In education circles, STEM—the teaching of science, technology, engineering, and mathematics—has been gathering, for want of a better descriptor, “alpha” status. Not only has President Barack Obama announced a $250 million public-private initiative to recruit and train more STEM teachers, but also the U.S. Department of Education’s Race to the Top Fund grants competition is giving bonus points for applications that stress STEM instruction.
This funding is on top of the nearly $700 million the federal government already spends on science and math education programs within the National Aeronautics and Space Administration, the National Science Foundation, and other agencies. Factor in what’s earmarked by individual states for STEM and a picture emerges of where a lot of tax money is rightfully going.
This generous support is being allocated in the belief (or fear) that the United States is becoming less competitive and secure, that we are losing our global-leader status in STEM fields and being eclipsed by other countries, mostly in Asia.
Yet, in the midst of all the STEM frenzy, we may want to do something riskier, and more imaginative, to save the country: turn STEM funding into STEAM funding. Inserting the letter A, for the arts, into the acronym could afford us even greater global advantage.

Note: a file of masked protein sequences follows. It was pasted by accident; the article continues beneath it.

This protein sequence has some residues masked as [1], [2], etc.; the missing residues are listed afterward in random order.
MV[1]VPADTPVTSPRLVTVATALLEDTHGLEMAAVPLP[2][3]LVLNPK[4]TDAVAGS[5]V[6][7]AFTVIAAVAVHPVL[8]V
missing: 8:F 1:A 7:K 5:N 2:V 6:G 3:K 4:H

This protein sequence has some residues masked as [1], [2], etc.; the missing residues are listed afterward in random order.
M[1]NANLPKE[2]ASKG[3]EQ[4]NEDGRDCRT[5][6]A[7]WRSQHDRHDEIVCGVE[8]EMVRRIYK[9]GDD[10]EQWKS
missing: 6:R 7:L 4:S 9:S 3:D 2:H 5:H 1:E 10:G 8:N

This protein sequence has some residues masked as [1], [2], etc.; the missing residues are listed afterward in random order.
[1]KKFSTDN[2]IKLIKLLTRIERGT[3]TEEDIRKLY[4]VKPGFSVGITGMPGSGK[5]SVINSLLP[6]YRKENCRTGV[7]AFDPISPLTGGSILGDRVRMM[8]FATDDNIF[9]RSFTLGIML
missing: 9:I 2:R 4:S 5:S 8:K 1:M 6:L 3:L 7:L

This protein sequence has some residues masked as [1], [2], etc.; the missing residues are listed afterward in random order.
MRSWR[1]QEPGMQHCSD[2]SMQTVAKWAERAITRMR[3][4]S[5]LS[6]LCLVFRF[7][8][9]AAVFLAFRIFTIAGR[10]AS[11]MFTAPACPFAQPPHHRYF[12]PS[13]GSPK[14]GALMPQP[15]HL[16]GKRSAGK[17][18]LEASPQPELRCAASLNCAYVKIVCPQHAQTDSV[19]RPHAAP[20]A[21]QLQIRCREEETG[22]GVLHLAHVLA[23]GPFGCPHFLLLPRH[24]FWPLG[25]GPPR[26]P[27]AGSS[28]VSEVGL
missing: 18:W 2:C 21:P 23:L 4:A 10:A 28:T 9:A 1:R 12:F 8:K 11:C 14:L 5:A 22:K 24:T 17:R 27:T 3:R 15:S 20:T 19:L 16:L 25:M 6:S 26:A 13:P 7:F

Many may be puzzled by this statement, considering that the arts have held a traditionally marginalized place in both American society and the school curriculum. And, in the eyes of some, support for the arts has a dubious payback, especially in areas of national concern such as defense, homeland security, and technology. The arts are something we do when we stop being serious. Friday afternoons spent drawing turkeys, pumpkins, and valentines in more classrooms than one might think can attest to this.
But just consider the following. A 2008 study from the National Endowment for the Arts, “Artists in the Workforce,” showed that individuals involved in the arts represent a sizable branch of the labor force, only slightly smaller than the total number of active-duty and reserve personnel in the U.S. military. What may also be surprising to some is that artists make up a larger occupational group than lawyers, medical doctors, or agricultural workers. The size of the artistic community gives it an astonishing $70 billion aggregate annual income. The country’s $316 billion communication and entertainment business employs a diverse range of artists, including musicians, actors, filmmakers, videographers, and architects. It is probably safe to say that most of these people prepared for their careers by participating in some sort of arts education program…
Joseph Piro is an associate professor of curriculum and instruction in the school of education at Long Island University’s C.W. Post campus, in Brookville, N.Y.
Teachers, what do you think?